The Bible records two instances of Jesus cleansing the temple of money changers and those selling sacrificial animals. Jesus’ first encounter with money changers was at the beginning of His three-year ministry (John 2:14–16). He made a whip of cords and drove them out. The second time He confronted the money changers was the week before His trial and crucifixion. Seeing that the money changers had come back, He again drove them out, saying, ““It is written, ‘My house will be called a house of prayer,’ but you are making it ‘a den of robbers’”” (Matthew 21:13).
Because Jewish law required a temple tax of a half-shekel (Exodus 30:11–16), Jews and visitors from other nations came to pay their taxes when they offered their sacrifices. But foreign coins with the likeness of pagan emperors would not be accepted in God’s temple. So money changers exchanged those foreign coins for Jewish money, but they did so at an exorbitant profit. Rather than provide this service as a business in another part of town, they exploited the religious zeal of the visitors to Jerusalem and did their business on temple grounds. Because they determined their own exchange rate, money changers easily took advantage of the poor and the foreigners pouring into Jerusalem for Passover.
These same money changers were associated with others who engaged in shady business practices in the temple courts. Some sold sacrificial animals, overcharging people who did not bring their own. Others were in charge of examining the animals to be sacrificed, and it was a simple matter to declare an animal “unapproved” and force the worshiper to buy another animal—at an inflated price—from the temple vendors. Such goings-on, exploiting the poor and the foreigner, angered the Lord Jesus and was strictly forbidden in the Mosaic Law (Exodus 22:21; Leviticus 19:34).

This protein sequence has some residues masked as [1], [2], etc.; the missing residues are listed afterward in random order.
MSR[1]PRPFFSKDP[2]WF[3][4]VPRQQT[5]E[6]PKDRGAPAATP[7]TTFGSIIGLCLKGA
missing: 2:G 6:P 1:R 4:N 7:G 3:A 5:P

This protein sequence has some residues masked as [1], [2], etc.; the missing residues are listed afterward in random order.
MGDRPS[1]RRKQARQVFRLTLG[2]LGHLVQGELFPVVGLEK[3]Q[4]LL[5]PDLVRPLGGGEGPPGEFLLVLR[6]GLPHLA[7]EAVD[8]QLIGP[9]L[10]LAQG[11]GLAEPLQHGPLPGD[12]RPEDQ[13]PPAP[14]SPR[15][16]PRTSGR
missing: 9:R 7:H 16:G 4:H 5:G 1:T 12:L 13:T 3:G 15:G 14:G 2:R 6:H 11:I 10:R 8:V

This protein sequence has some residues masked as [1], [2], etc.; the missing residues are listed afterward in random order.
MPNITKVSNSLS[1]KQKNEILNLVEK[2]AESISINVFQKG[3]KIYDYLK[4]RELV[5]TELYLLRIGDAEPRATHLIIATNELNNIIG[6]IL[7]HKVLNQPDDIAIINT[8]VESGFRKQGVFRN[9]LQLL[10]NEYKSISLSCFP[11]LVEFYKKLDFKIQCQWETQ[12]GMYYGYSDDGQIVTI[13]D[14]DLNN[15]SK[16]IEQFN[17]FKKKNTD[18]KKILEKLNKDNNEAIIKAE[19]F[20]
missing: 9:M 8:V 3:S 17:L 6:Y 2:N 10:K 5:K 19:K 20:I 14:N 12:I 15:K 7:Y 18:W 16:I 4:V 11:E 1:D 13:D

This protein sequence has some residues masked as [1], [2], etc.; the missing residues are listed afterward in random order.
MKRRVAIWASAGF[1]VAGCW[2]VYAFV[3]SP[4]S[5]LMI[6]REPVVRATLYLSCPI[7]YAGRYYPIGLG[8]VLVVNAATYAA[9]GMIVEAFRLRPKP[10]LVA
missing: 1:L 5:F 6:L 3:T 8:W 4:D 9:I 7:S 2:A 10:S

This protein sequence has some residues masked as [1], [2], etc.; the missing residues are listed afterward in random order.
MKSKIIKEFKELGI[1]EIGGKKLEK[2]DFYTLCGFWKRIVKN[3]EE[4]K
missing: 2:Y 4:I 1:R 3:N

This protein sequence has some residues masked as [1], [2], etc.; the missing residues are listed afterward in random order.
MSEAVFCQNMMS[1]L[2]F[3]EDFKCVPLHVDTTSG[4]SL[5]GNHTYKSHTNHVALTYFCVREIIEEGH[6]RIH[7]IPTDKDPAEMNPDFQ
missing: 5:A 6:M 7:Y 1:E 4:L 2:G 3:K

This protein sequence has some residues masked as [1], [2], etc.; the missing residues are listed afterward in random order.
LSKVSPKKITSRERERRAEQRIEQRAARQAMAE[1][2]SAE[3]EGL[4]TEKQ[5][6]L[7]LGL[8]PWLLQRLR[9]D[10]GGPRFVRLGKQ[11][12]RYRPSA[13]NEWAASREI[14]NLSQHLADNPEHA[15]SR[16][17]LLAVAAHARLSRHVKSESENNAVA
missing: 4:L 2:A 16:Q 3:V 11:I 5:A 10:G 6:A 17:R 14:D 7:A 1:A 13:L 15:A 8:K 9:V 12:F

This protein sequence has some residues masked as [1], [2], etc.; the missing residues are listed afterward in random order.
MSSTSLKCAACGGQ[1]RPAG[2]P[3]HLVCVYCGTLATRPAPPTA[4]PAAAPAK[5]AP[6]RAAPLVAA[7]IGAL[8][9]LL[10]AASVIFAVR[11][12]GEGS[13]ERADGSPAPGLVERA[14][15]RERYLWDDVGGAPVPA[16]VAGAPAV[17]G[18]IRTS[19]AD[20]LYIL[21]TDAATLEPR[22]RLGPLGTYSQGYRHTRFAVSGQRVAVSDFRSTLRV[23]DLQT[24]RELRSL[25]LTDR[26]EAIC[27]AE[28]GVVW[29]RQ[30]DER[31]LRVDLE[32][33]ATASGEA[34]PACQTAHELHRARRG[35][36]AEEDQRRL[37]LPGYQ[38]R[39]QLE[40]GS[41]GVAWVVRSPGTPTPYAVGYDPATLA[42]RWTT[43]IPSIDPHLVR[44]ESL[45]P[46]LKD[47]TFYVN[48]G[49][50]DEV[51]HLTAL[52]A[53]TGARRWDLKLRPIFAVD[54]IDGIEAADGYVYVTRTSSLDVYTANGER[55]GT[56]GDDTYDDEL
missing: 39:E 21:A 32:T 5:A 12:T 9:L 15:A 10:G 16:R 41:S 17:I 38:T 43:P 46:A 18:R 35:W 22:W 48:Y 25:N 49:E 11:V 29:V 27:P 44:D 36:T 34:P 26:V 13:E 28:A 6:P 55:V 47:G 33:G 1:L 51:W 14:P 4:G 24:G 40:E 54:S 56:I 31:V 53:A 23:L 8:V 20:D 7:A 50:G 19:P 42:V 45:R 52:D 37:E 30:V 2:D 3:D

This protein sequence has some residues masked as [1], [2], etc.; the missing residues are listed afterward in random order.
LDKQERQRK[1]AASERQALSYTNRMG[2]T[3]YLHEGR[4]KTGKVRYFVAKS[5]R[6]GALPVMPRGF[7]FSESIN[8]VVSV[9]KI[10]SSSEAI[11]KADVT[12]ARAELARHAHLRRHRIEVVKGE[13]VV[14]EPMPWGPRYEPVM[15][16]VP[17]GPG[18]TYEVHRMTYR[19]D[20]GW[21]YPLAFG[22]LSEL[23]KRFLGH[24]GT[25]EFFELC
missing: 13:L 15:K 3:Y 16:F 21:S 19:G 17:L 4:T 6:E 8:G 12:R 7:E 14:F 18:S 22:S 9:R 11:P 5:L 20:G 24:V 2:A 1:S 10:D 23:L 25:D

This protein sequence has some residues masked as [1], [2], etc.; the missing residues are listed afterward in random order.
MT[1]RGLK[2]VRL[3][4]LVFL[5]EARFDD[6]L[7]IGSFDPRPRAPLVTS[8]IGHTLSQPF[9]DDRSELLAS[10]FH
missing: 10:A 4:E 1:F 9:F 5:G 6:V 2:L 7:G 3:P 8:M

The money changers in the temple courts were similar to tax collectors in that they extorted money from their own people. They were more than ordinary businessmen. They were seeking to profit financially from the worship of God. Wherever passion and zeal are found, there will also be those who seek to profit from that zeal. Paul wrote to Timothy about such people, false teachers who found a way to make a fortune off the gospel (1 Timothy 6:5). Modern versions of the money changers flood the airways, promising to exchange your hard-earned dollars for blessings, healing, and God’s favor. For a suggested donation, they will supposedly pray for you or promise virtually anything you want. For another twenty bucks, they will sell you a book about how to wrangle prosperity, health, or spiritual insights from God. And, like the simony of the first-century money changers, the practices of modern religious price gougers only aid those worshipers who have enough cash to purchase their wares.
Paul often clarified the difference between his ministry and that of false teachers by pointing out their greed. In 2 Corinthians 2:17 he wrote, “Unlike so many, we do not peddle the word of God for profit. On the contrary, in Christ we speak before God with sincerity, as those sent from God.” Peter also warned that one way to spot a modern-day money changer is to notice his or her fascination with financial gain (2 Peter 2:3). Jesus hated the money changers’ exploitation of the devout two thousand years ago, and He still hates it. We may not have shady characters collecting temple taxes outside our places of worship, but we have them invading our homes through radio and television. We are wise to remember how Jesus reacted to such selfish swindlers. With no apologies, He drove them out of His Father’s house. When we identify a modern money changer, we should do the same.